From The Jesuit Guide to (almost) Everything by James Martin SJ Harper One 2012 (my notes are in italics)
Before you begin, as in all prayer, remind yourself you are in God’s presence, and ask God to help you with your prayer – you may find it helpful to say the Lord’s prayer or make the sign of the cross
Revd Mike Kavanagh
This need not be anything big, just reminding yourself of the small things that lift your spirits and make you smile can make a real difference. The psychologist Martin Seligman has a five blessings exercise which four hundred years after Ignatius, shows how important thankfulness is for our mental wellbeing. Remembering to be thankful for just five blessings each day lifts our mood and is as effective as a mild anti-depressant.
This is not saying we have lots of Damascus Road experiences every day, but rather to be open to the invitations God gives – perhaps to ring someone, to read something, to just pause and look at the sky – and reflect on whether you took Him up on the invitation or ignored it and did your own thing.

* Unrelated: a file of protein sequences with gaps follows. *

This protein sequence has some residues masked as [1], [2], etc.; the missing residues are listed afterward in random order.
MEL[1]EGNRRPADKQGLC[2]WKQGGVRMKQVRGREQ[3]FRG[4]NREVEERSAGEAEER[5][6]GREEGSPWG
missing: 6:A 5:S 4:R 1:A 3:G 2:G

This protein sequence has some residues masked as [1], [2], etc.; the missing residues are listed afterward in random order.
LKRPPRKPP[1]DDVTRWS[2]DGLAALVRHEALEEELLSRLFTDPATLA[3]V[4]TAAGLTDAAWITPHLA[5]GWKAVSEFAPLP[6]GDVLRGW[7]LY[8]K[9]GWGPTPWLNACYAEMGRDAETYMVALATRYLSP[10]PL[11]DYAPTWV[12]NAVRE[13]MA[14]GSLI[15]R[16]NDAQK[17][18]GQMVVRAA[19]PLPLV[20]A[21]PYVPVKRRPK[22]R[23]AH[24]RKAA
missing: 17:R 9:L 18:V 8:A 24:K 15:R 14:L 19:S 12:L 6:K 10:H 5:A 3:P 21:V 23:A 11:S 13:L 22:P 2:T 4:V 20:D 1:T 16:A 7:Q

Steps 3 and 4 sort of go together and the making up with someone is important or even being gentle on yourself if you haven’t looked after yourself as best you could during the day
This step is really important; when you do the examen for a few days you notice patterns where you can keep tripping up. This is the chance to especially focus on asking for God’s help with a particular daily challenge
By doing this exercise regularly you are reminding yourself that you are still very much a disciple, a learner, curious about how God may be calling you each and every day and each and every moment and how you respond to this call. Making notes in a Journal can help. This quote from Jean-Pierre de Caussade SJ 1675-1751 Abandonment to Divine Providence really spoke to me even though the language may feel a little “dated”. It is on p 284 in Martin’s book
Those who have abandoned themselves to God always lead mysterious lives and receive from God exceptional and miraculous gifts by means of the most ordinary, natural and chance experiences in which there appears to be nothing unusual. The simplest sermons, the most banal conversations, the least erudite books, become the source of knowledge and wisdom to those souls by virtue of God’s purpose. This is why they carefully pick up the crumbs which clever minds tread under foot, for to them everything is precious and a source of enrichment.